IdeaEconomy.net - Creativity, Innovation, Ideas and Trends for Business

IdeaEconomy.Net

Ideas are the Only Currency in the New Economy

What Happened to Peak Oil?

March 7th, 2016 · No Comments · Trends

When oil was above $100 a barrel, it wasn’t so hard to disagree with the “Abundance” proponents when clearly their was a shortage of oil. How times have changed.

Conventional Oil Has Peaked

M. King Hubbart predictions that US oil production would peak in about the year 1970 was right… for short time. Then technology happened.

With oil prices under $40 a barrel again, there are not many talking about peak oil, but there were plenty a couple short years ago when oil was above $100 a barrel. (Oildecline.com, PeakOil.com, Peak Oil and the Second Great Depression)

A common phrase that is used is “conventional oil.” Basically, conventional oil refers to getting the easy oil out of the ground. There are massive amounts of oil that is stuck in hard to get areas that are not really economically viable.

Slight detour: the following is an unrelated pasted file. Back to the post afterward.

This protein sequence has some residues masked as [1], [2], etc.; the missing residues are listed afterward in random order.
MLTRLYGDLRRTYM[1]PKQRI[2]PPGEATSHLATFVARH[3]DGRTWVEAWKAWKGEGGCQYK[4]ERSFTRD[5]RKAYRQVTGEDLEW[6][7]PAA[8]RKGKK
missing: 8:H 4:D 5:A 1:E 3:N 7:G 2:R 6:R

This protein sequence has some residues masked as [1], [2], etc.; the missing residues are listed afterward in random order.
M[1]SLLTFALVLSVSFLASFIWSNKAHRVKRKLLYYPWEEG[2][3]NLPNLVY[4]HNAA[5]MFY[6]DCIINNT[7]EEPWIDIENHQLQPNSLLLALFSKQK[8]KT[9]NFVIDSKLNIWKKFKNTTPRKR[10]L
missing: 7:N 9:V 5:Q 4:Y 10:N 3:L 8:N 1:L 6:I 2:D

That is until fracking came along. Then that hard to reach oil became economically profitable and the US had a major oil boom, becoming self-sufficient in oil production once again.

That is a key point. Technology removes barriers of scarcity. Fracking made oil production in the US economic again, so we had a major boom in production.

Saying that “convention oil” has peaked is a lot like saying that “conventional horse power” peaked in the 1800s. It was impossible to get horse drawn carriages to go any faster, so we reached the limit of horse power. “Conventional” limits are meaningless when a new technology changes everything.

Peak Oil, I Wish

If only the world had peak oil. Then there would be serious investment in alternative energy sources and we might have a way out of this looming environmental disaster. But alas, we are awash in oil and it doesn’t look like that is going to change anytime soon.

Tags:

RSS feed | Trackback URI

Comments »

No comments yet.

Name (required)
E-mail (required - never shown publicly)
URI
Subscribe to comments via email
Your Comment (smaller size | larger size)
You may use <a href="" title=""> <abbr title=""> <acronym title=""> <b> <blockquote cite=""> <cite> <code> <del datetime=""> <em> <i> <q cite=""> <s> <strike> <strong> in your comment.

 

Trackback responses to this post